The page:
I would refer my hon. Friend and the hon. Gentlemen to the Answer given to the hon. Member for Worcestershire, South (Sir G. Nabarro) on 29th June, 1967. This restriction is making a useful contribution to the recovery of our balance of payments.—[Vol. 749, c. 123.]
Does not the right hon. Gentleman realise that this petty and foolish decision means that British holiday-makers abroad are being ridiculed and regarded as the poor relations of Europe? How much longer is the Chancellor going to cling to a policy which combines the minimum of savings in foreign exchange with the maximum of irritation and inconvenience to everybody concerned?
I do not accept this. I recognise that any limitation on foreign travel allowance is an inconvenience, but if it is likely to make a substantial saving in foreign exchange during the course of the year it seems to me that it is an inconvenience that it is my responsibility not to allow to go by. As to the adequacy of the allowance, I think it is still true that the average person who goes abroad and is entitled to £50 plus £15 in sterling notes and £25 if he takes a car finds it possible to have a holiday in reasonable comfort.
Has the right hon. Gentleman any figures in respect of the increased amount of holidays taken in the overseas sterling area, which is an equal drain on the balance of payments, and are not people going on their holidays there because of these miserable restrictions?
Yes, Sir; I have some estimate, but as we are in the middle of the holiday season I do not think it would be helpful to the House to give figures. The hon. Gentleman would be the first to criticise me if they were found to be inaccurate in any way. Clearly, the net balance of payments effect is not as great as the saving of foreign exchange but it is the foreign exchange element of the balance of payments which is of significance.
Is my right hon. Friend aware of the widespread abuse as a result of the very marginal use made of the business foreign travel allowance? Would he not think it worth making it more equitable by allowing the concession to carry forward so that any not used one year could be used the next?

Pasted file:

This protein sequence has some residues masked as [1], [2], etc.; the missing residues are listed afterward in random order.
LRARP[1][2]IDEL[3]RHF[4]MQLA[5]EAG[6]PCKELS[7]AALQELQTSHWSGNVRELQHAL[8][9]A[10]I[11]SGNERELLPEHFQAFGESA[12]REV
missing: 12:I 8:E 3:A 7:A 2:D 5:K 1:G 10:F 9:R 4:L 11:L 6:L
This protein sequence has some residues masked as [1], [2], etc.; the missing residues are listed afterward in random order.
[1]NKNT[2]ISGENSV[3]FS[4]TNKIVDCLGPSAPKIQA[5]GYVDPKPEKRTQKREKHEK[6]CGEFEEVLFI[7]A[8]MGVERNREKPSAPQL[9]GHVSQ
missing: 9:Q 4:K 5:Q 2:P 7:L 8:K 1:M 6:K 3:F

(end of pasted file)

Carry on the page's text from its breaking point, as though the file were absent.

It has never been the practice when there has been a controlled travel allowance to allow a carry-forward, and to do so would give many people an additional allowance to spend in the following year and reduce the expected savings.
Is the hon. and learned Gentleman aware of the very great damage done by the present restrictions to British airlines, both nationalised and independent ones, and would not a slight extension of this kind be of marginal help to them?
Yes, except when a wife is travelling at public expense, in which case she is entitled to a personal allowance from her own moneys of up to £2 a day or £10 a week, whichever is the less.
Is the hon. and learned Gentleman aware that I have no objection to a Minister taking his wife with him on limited occasions when it is necessary in the national interest, in the same way as businessmen can take their wives on limited occasions, but, in view of the sacrifices being asked from the general public, should not there be a reduction in the number of these occasions and should not part of the £50 allowance be used as an extra contribution above what would be considered to be reasonable?
The question of a reduction in the number of these occasions is a matter for my right hon. Friend the Prime Minister, to whom the hon. Gentleman should direct his question. In the amount of the allowance made available in such cases, we are following the precedent of what is allowed in other, similar cases.
asked the Chancellor of the Exchequer what further information he now has concerning the saving in foreign exchange resulting from the £50 limit for British travellers outside the sterling area during 1966–67 travel year; and what is his estimate of such saving during the new travel year commencing 1st November, 1967.
For the umpteenth time, may I ask the hon. and learned Gentle- man how he arrives at his choice of words, "a useful saving", when he has no available statistics, on his own confession, to support that choice of words? Again, will he avoid side-stepping until 23rd October and give the House a truthful answer?
Has the hon. and learned Gentleman considered the powerful argument by the former Governor of the Bank of England, Lord Cromer, in a recent letter to The Times, to the effect that this restriction was not resulting in substantial savings to the balance of payments? Will not the hon. and learned Gentleman pay attention to such advice from one who has served the Government very well indeed?
Will my hon. and learned Friend note the experience of travel agencies—which is that, to ordinary people, this does not matter a damn, since they can take £130 for a couple, plus £30 in cash, which is quite enough for any reasonable couple?
I would not adopt my hon. Friend's choice of language but I certainly agree with his sentiment. The area in which we are expecting to get the saving is among the 25 per cent. of the travellers who spend over 50 per cent. of the foreign exchange.
If we are to have rationing, just as we had rationing of practically every other commodity under the previous Socialist Government, could we not at least have an entitlement, a ration card, for the travel allowance so that those who did not want to use their ration in one year or in one month could use it in future?
As I have explained, it cannot be used in another year but can be used in another month in the same year, and returned moneys can be credited in the traveller's passport.